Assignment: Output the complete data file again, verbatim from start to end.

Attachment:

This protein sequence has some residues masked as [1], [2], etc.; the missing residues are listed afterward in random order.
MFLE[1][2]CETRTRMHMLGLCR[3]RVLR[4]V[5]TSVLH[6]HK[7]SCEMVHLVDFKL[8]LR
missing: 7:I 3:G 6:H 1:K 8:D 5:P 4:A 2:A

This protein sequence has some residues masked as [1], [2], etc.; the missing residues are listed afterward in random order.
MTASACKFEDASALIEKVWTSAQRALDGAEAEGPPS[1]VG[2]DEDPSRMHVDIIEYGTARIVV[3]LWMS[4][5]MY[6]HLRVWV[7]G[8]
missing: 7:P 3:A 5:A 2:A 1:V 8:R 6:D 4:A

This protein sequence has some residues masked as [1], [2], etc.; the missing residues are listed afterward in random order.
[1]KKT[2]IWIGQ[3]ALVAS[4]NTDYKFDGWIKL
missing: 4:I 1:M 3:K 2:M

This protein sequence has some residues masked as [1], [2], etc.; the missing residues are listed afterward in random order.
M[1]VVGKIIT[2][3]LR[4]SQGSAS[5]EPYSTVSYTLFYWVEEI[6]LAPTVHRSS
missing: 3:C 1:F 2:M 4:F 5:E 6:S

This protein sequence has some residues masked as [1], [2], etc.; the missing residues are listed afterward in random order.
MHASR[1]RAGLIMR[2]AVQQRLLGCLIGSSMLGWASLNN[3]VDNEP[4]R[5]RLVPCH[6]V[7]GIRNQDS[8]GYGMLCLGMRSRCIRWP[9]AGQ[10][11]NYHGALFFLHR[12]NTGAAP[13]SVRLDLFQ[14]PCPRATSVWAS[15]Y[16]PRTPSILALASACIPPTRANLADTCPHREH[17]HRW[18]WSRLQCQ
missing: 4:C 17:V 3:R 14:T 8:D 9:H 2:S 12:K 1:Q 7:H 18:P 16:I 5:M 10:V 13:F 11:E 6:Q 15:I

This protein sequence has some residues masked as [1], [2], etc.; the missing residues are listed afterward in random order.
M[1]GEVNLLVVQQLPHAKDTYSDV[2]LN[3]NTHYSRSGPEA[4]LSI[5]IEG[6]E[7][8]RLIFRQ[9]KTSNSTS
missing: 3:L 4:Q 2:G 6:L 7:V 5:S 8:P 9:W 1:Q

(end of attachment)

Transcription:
This protein sequence has some residues masked as [1], [2], etc.; the missing residues are listed afterward in random order.
MFLE[1][2]CETRTRMHMLGLCR[3]RVLR[4]V[5]TSVLH[6]HK[7]SCEMVHLVDFKL[8]LR
missing: 7:I 3:G 6:H 1:K 8:D 5:P 4:A 2:A

This protein sequence has some residues masked as [1], [2], etc.; the missing residues are listed afterward in random order.
MTASACKFEDASALIEKVWTSAQRALDGAEAEGPPS[1]VG[2]DEDPSRMHVDIIEYGTARIVV[3]LWMS[4][5]MY[6]HLRVWV[7]G[8]
missing: 7:P 3:A 5:A 2:A 1:V 8:R 6:D 4:A

This protein sequence has some residues masked as [1], [2], etc.; the missing residues are listed afterward in random order.
[1]KKT[2]IWIGQ[3]ALVAS[4]NTDYKFDGWIKL
missing: 4:I 1:M 3:K 2:M

This protein sequence has some residues masked as [1], [2], etc.; the missing residues are listed afterward in random order.
M[1]VVGKIIT[2][3]LR[4]SQGSAS[5]EPYSTVSYTLFYWVEEI[6]LAPTVHRSS
missing: 3:C 1:F 2:M 4:F 5:E 6:S

This protein sequence has some residues masked as [1], [2], etc.; the missing residues are listed afterward in random order.
MHASR[1]RAGLIMR[2]AVQQRLLGCLIGSSMLGWASLNN[3]VDNEP[4]R[5]RLVPCH[6]V[7]GIRNQDS[8]GYGMLCLGMRSRCIRWP[9]AGQ[10][11]NYHGALFFLHR[12]NTGAAP[13]SVRLDLFQ[14]PCPRATSVWAS[15]Y[16]PRTPSILALASACIPPTRANLADTCPHREH[17]HRW[18]WSRLQCQ
missing: 4:C 17:V 3:R 14:T 8:D 9:H 2:S 12:K 1:Q 7:H 18:P 16:I 5:M 10:V 13:F 11:E 6:Q 15:I

This protein sequence has some residues masked as [1], [2], etc.; the missing residues are listed afterward in random order.
M[1]GEVNLLVVQQLPHAKDTYSDV[2]LN[3]NTHYSRSGPEA[4]LSI[5]IEG[6]E[7][8]RLIFRQ[9]KTSNSTS
missing: 3:L 4:Q 2:G 6:L 7:V 5:S 8:P 9:W 1:Q